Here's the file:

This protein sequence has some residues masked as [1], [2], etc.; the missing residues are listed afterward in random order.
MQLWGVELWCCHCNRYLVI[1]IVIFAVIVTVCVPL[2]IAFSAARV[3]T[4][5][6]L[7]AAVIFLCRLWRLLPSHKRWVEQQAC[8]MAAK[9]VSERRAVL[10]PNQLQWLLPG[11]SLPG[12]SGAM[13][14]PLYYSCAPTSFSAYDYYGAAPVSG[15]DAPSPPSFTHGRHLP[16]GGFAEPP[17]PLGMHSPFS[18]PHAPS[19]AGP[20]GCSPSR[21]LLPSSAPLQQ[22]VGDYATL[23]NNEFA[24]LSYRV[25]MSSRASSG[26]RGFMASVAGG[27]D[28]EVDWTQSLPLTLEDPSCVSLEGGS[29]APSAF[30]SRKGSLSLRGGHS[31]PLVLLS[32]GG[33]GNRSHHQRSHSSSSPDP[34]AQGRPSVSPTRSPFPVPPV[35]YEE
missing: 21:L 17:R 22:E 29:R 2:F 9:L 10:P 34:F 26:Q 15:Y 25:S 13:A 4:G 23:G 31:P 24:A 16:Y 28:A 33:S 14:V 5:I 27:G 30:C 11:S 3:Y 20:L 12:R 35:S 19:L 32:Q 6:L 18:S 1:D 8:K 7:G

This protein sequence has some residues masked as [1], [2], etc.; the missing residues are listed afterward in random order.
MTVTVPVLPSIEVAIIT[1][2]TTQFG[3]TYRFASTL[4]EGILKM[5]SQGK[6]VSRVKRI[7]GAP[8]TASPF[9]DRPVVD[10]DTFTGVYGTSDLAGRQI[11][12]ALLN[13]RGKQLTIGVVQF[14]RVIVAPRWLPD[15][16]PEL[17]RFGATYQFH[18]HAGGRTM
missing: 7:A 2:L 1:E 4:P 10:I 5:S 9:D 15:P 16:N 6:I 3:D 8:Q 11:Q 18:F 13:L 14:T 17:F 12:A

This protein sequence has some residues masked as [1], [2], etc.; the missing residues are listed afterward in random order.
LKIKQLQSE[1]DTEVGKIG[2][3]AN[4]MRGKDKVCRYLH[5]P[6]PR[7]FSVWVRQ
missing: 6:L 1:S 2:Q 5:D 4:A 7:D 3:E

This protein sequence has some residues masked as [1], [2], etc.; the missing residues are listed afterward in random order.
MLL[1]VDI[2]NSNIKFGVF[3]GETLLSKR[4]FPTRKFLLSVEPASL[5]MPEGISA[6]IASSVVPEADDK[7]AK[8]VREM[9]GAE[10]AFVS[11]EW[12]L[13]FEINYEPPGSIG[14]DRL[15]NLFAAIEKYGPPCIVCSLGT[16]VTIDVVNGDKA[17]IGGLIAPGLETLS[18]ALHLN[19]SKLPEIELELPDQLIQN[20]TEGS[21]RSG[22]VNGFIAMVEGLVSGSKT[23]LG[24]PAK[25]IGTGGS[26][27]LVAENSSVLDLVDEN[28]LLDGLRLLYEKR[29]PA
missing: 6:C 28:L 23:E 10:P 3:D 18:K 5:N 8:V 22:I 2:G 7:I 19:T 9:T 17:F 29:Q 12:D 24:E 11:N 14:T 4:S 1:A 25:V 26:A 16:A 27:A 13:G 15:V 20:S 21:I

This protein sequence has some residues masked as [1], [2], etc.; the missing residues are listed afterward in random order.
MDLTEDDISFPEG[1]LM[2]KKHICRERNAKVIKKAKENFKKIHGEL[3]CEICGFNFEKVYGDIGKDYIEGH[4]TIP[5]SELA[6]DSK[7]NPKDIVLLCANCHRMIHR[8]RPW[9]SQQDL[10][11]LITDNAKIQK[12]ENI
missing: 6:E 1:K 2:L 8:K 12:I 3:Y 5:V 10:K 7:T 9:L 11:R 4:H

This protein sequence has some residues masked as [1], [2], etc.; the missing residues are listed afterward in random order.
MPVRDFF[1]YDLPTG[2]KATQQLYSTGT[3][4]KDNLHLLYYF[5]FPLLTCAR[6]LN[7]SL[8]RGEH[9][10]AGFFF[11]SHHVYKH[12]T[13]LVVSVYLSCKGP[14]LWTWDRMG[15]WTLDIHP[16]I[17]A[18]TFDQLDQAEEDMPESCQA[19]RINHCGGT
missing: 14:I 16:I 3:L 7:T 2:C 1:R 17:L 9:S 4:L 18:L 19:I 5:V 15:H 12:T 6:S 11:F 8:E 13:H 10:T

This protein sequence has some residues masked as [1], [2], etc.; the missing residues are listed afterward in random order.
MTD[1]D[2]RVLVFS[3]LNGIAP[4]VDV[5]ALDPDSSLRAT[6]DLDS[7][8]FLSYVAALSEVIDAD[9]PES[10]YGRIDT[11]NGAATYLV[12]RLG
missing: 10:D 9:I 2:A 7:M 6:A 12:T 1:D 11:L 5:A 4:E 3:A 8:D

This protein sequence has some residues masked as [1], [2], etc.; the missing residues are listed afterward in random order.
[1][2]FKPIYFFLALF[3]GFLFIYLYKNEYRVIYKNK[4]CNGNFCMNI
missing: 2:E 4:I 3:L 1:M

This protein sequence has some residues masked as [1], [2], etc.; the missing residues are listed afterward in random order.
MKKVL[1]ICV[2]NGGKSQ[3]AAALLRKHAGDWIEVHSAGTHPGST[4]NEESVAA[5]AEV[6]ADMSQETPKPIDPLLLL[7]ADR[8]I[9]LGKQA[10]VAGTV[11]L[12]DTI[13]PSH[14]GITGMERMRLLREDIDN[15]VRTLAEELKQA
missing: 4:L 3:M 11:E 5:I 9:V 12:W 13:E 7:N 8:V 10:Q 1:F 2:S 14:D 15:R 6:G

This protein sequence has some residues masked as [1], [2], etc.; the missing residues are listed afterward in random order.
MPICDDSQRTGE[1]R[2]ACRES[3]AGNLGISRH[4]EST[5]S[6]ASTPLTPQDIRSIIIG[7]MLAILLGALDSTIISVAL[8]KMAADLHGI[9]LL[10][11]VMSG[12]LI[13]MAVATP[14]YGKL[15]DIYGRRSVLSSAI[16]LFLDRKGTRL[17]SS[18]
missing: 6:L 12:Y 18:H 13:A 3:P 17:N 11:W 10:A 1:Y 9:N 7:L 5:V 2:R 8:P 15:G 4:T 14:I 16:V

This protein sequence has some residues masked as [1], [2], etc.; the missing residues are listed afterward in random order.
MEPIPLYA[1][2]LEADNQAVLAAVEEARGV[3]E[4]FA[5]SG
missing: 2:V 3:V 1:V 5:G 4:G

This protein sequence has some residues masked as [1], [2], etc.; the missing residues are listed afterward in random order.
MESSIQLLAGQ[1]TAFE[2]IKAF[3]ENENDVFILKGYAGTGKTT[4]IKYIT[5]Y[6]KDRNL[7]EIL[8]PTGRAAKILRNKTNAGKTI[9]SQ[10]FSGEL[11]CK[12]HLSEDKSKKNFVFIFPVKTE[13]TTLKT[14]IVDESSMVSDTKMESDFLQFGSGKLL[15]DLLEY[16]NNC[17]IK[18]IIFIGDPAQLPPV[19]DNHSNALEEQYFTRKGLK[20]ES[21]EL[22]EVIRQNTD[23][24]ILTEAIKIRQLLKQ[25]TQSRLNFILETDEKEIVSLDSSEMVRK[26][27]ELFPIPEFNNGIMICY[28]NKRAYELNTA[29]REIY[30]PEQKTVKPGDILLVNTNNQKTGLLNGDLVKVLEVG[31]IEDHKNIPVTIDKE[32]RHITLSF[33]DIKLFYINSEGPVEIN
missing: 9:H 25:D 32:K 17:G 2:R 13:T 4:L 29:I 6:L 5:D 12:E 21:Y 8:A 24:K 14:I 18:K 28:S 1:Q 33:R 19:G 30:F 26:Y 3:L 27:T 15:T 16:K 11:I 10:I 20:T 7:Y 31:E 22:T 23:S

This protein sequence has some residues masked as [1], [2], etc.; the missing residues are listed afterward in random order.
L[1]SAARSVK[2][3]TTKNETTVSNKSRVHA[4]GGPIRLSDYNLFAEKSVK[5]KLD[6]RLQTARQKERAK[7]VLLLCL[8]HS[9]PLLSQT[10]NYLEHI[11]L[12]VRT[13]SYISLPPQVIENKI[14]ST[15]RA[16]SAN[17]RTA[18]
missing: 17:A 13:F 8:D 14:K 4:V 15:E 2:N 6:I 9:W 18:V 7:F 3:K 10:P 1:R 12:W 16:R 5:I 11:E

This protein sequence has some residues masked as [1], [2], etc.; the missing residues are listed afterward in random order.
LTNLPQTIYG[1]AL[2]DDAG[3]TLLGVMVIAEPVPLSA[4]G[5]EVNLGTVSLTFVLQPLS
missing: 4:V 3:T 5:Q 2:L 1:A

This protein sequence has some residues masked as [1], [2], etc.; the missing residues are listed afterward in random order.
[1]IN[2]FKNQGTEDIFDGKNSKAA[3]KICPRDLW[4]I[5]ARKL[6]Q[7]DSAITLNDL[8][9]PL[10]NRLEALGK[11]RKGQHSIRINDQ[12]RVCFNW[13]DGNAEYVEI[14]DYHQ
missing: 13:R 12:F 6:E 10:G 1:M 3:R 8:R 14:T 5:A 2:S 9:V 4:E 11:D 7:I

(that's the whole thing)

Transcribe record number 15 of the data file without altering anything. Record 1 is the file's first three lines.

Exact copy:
This protein sequence has some residues masked as [1], [2], etc.; the missing residues are listed afterward in random order.
[1]IN[2]FKNQGTEDIFDGKNSKAA[3]KICPRDLW[4]I[5]ARKL[6]Q[7]DSAITLNDL[8][9]PL[10]NRLEALGK[11]RKGQHSIRINDQ[12]RVCFNW[13]DGNAEYVEI[14]DYHQ
missing: 13:R 12:F 6:E 10:G 1:M 3:R 8:R 14:T 5:A 2:S 9:V 4:E 11:D 7:I